Space Sunday: Dream Chasers Falcons, and spacewalks

The Dream chaser alongside NASA's space shuttle Atlantis
The Dream Chaser flight test article alongside NASA’s space shuttle Atlantis in 2010 (image: NASA / SNC)

NASA has announced a renewal to the current US private sector contracts to provide uncrewed resupply missions to the International Space Station (ISS) – and it came with something of a surprise.

SpaceX and Orbital ATK are the two US companies currently flying cargo resupply missions to the ISS, operating alongside Russian Progress vehicles and the Japanese H-II “Kounotori” Transfer Vehicle. Europe, which previously operated the largest cargo vehicle, the Automated Transfer Vehicle, ended ISS resupply missions in February 2015, and is now focused on supplying NASA with the Orion Service Module.

Both SpaceX, who can both launch and return up to 3.3 tonnes of cargo and trash to / from the space station using their Dragon cargo vehicle, and Orbital ATK,who can transport up to 3.5 tonnes of cargo / trash aboard their Cygnus vehicle (which burns-up on re-entering Earth’s atmosphere) have their resupply contracts renewed from 2019 through 2024, matching the extended lifetime of ISS operations. While this had been expected, the inclusion of a third vehicle, the Dream Chaser vehicle being developed by Sierra Nevada Corporation SNC surprised some.

Dream Chaser was unique among the commercial crew transportation proposals as it was based on a "lifting body" design , allowing to re-enter the Earth's atmosphere and glide to a landing on a conventional runway - aspects which still make it a very flexible vehicle
Dream Chaser was unique among the commercial crew transportation proposals as it was based on a “lifting body” design rather than a capsule system. Although launched atop a conventional rocket, the design allows it to re-enter the Earth’s atmosphere and glide to a landing on a conventional runway, making it an exceptionally versatile craft (image: SNC)

Dream Chaser was originally designed as part of NASA’s Commercial Crew Development (CCDev) programme aimed at having private sector companies provide the means of carrying crews back and forth between the space station and US soil. One of four proposals put to NASA under the programme, it was ruled out of the final selection in September 2014, with SpaceX and Boeing being chosen by NASA despite the fact that on paper, Dream Chaser offered potentially a better deal than Boeing’s CT-100 capsule.

While SNC lodged a complaint with the US Government Accountability Office (GAO) as a result of the decision, citing interference in the selection process by William Gerstenmaier, NASA’s top human exploration official, the GAO upheld the selection of SpaceX and Boeing for the crewed transport vehicles. However, NASA continued to work with SNC on various ideas for Dream Chaser, alongside of SNC looking at other options for the vehicle’s crew carrying capabilities to be put to use.

An artist's concept of the Dream Chaser Cargo docked with the ISS during a resupply flight
An artist’s concept of the Dream Chaser Cargo docked with the ISS during a resupply flight (image: SNC)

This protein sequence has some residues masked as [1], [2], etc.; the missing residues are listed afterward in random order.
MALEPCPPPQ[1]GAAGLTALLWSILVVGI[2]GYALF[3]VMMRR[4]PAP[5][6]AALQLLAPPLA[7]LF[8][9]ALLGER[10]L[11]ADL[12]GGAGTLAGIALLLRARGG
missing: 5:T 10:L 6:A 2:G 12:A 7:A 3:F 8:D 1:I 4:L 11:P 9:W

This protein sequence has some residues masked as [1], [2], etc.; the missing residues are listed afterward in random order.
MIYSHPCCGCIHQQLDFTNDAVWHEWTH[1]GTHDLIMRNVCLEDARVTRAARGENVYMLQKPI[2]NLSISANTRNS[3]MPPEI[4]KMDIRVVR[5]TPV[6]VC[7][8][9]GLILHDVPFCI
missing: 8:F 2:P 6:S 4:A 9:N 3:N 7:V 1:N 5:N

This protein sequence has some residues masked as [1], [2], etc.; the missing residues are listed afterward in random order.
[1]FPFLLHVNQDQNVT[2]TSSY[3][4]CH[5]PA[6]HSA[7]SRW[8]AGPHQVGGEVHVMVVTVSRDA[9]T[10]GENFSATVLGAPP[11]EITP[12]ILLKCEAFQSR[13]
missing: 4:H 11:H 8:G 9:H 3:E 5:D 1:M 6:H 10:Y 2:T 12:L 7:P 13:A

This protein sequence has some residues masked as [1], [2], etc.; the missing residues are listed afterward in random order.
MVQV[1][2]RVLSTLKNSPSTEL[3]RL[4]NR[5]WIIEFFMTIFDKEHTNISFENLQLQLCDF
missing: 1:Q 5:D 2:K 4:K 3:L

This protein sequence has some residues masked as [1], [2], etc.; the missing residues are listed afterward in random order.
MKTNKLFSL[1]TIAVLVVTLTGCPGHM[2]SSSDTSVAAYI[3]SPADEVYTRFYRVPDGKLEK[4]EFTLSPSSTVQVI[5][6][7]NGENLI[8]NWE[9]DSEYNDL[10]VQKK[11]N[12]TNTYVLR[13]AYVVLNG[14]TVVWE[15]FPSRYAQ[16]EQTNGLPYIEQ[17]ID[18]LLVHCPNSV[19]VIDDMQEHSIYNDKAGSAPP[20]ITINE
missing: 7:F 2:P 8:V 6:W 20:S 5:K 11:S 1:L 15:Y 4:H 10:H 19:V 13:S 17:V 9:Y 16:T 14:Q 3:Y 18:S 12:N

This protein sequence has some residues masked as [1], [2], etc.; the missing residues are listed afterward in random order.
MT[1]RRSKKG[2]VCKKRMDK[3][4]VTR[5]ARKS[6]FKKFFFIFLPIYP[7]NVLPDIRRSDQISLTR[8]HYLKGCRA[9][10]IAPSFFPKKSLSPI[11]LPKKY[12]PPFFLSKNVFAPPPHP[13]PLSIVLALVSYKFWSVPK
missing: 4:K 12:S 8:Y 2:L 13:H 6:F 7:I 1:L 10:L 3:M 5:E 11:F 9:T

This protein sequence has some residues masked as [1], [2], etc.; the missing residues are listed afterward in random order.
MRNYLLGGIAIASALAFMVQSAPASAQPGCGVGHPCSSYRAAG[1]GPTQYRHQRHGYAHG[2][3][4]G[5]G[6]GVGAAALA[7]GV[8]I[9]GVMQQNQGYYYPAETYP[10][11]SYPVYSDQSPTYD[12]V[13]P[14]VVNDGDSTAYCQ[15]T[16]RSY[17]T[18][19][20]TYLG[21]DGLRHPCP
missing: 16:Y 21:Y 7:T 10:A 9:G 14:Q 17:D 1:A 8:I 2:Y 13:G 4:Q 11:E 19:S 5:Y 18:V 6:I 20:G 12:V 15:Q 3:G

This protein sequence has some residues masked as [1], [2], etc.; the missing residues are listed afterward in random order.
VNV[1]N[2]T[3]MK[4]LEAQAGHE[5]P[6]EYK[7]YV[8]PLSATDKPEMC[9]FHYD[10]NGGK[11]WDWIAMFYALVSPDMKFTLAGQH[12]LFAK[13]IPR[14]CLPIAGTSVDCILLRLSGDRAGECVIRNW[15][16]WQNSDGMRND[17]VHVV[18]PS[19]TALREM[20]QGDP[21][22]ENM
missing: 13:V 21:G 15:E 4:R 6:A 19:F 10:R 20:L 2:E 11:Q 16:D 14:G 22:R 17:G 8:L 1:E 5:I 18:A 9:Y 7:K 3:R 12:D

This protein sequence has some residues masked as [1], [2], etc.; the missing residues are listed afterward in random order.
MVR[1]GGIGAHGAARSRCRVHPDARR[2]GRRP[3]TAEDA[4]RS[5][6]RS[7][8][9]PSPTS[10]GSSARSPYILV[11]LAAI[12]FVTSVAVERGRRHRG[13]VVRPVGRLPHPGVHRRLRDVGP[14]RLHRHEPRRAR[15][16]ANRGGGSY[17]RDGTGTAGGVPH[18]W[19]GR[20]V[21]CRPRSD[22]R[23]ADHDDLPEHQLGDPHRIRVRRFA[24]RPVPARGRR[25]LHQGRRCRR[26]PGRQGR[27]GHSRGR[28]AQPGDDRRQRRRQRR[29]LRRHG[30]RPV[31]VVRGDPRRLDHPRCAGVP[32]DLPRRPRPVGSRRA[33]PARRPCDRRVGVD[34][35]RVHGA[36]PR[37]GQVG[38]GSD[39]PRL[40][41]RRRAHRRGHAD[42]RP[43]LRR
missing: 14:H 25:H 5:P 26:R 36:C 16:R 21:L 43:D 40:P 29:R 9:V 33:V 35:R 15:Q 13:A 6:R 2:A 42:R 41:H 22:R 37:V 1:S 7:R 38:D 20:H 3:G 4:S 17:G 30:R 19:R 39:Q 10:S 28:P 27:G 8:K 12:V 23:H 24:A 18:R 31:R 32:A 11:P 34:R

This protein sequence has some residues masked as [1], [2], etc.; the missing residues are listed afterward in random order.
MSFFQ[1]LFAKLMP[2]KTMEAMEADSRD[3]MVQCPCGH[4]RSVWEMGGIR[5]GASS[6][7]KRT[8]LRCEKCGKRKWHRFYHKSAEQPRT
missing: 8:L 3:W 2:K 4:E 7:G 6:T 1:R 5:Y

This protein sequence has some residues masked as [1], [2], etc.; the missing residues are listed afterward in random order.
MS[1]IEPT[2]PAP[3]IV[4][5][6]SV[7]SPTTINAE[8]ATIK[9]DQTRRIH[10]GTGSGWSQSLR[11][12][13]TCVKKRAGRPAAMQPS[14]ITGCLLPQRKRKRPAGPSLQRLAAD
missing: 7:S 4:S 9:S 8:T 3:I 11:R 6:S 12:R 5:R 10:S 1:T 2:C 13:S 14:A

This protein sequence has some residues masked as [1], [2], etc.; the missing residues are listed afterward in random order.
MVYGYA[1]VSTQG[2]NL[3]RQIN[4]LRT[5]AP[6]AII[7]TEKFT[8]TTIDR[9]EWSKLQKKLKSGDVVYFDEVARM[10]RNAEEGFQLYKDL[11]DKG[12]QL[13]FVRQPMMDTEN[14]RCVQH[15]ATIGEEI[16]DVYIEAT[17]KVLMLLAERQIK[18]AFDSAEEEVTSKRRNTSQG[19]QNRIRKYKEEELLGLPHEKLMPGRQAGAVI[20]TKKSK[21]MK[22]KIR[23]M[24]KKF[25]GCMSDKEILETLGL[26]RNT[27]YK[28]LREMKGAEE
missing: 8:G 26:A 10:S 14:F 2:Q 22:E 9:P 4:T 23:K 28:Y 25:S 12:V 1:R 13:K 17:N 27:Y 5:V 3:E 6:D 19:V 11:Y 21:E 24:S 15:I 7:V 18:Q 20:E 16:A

The new resupply contract will see SNC provide NASA with the uncrewed “Dream Chaser Cargo” variant of the vehicle, capable of flying up to 5 tonnes of cargo to / from orbit, As with the original crewed variant, the Dream Chaser Cargo will launch atop a rocket, but return to earth to make a conventional runway landing.

How many missions each of the three resupply vehicle types will fly is unknown; vehicles will be selected on the basis of flight / payload requirements and cost. The total cost of the contract, spilt between the three companies, is expected to be US $14 billion over the 5 years.

The Ice Volcanoes of Pluto

Scientists with NASA’s New Horizons mission have assembled the highest-resolution colour view of one of two potential cryovolcanoes spotted on the surface of Pluto, as the spacecraft hurtled by the little world in July 2015.

Informally called “Wright Mons”, the feature is about 150-160 kilometres (90-100 miles) across at its base, and about 4 km (2.5 miles) high. If it is in fact a volcano, it will be the largest such feature discovered in the outer solar system.

The feature has members of the New Horizons science team intrigued on two counts. The first is that there is a very sparse distribution of red material on its flanks. The second is that it apparently only has a single impact crater. This latter point suggests “Wright Mons” is relatively new surface feature on Pluto, while the former might suggest it is active, with ice ejected by eruptions covering the red material over time.

"Wright Mons" (the large dimple in the image on the right) and as seen in context with the rest of Pluto, may be one of two enormous cryovolcanoes on the tiny world (image: NASA/JPL / JHU/APL / SwRI)
“Wright Mons” (the large dimple in the image on the right) and as seen in context with the rest of Pluto, may be one of two enormous cryovolcanoes on the tiny world (image: NASA/JPL / JHU/APL / SwRI)

The images of “Wright Mons” were returned to Earth from New Horizons in November 2015. Since then, data from the Ralph instrument suite aboard the spacecraft has been used to add the colour details to the images, which have been composed into a new mosaic of the feature. If it and “Piccard Mons” are cryovolancoes, then they present further evidence that Pluto was (and might still be) geologically active.

Continue reading “Space Sunday: Dream Chasers Falcons, and spacewalks”